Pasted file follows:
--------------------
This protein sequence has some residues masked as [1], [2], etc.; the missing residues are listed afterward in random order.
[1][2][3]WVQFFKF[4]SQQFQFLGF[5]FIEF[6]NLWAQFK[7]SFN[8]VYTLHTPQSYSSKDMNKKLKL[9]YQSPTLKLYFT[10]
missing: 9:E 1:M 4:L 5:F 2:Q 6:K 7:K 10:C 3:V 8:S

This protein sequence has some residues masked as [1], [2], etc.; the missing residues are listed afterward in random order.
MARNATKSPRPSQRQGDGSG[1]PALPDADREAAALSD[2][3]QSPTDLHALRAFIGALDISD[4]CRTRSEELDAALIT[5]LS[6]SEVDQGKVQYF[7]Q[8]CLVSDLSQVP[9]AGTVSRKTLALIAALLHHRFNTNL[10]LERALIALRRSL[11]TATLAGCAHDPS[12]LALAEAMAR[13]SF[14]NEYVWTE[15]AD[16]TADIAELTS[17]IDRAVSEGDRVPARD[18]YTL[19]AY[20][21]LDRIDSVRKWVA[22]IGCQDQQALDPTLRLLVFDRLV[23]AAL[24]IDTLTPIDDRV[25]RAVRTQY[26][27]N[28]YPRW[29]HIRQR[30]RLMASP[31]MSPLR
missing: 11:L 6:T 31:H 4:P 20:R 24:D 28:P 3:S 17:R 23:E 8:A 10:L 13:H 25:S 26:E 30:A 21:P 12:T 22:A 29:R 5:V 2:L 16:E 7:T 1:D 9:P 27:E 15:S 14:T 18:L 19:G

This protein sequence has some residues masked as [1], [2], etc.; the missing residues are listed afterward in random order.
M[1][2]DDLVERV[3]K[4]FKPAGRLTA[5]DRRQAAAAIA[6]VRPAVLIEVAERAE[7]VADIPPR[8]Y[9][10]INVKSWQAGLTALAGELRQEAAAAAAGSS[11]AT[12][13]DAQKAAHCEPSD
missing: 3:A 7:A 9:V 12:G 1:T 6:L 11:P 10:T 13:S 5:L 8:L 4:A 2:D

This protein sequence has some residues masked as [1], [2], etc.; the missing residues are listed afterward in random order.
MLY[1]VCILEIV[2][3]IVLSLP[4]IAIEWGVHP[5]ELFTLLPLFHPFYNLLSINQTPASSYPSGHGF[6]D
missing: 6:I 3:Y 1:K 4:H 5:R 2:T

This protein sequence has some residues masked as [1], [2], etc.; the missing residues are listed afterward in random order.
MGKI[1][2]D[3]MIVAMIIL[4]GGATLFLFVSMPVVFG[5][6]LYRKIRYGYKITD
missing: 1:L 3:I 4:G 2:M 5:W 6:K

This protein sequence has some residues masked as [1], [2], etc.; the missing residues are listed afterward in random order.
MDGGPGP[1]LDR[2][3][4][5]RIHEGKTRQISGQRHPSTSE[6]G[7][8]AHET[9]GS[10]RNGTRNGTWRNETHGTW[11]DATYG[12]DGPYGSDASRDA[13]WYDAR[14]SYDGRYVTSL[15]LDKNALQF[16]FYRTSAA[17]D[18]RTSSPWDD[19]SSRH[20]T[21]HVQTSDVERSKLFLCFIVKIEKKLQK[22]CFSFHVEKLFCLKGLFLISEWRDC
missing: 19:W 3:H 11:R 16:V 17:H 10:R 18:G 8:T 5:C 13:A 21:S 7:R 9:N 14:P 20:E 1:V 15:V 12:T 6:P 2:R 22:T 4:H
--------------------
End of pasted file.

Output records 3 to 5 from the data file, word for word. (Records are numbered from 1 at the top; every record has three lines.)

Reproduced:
This protein sequence has some residues masked as [1], [2], etc.; the missing residues are listed afterward in random order.
M[1][2]DDLVERV[3]K[4]FKPAGRLTA[5]DRRQAAAAIA[6]VRPAVLIEVAERAE[7]VADIPPR[8]Y[9][10]INVKSWQAGLTALAGELRQEAAAAAAGSS[11]AT[12][13]DAQKAAHCEPSD
missing: 3:A 7:A 9:V 12:G 1:T 6:L 11:P 10:T 13:S 5:L 8:L 4:A 2:D

This protein sequence has some residues masked as [1], [2], etc.; the missing residues are listed afterward in random order.
MLY[1]VCILEIV[2][3]IVLSLP[4]IAIEWGVHP[5]ELFTLLPLFHPFYNLLSINQTPASSYPSGHGF[6]D
missing: 6:I 3:Y 1:K 4:H 5:R 2:T

This protein sequence has some residues masked as [1], [2], etc.; the missing residues are listed afterward in random order.
MGKI[1][2]D[3]MIVAMIIL[4]GGATLFLFVSMPVVFG[5][6]LYRKIRYGYKITD
missing: 1:L 3:I 4:G 2:M 5:W 6:K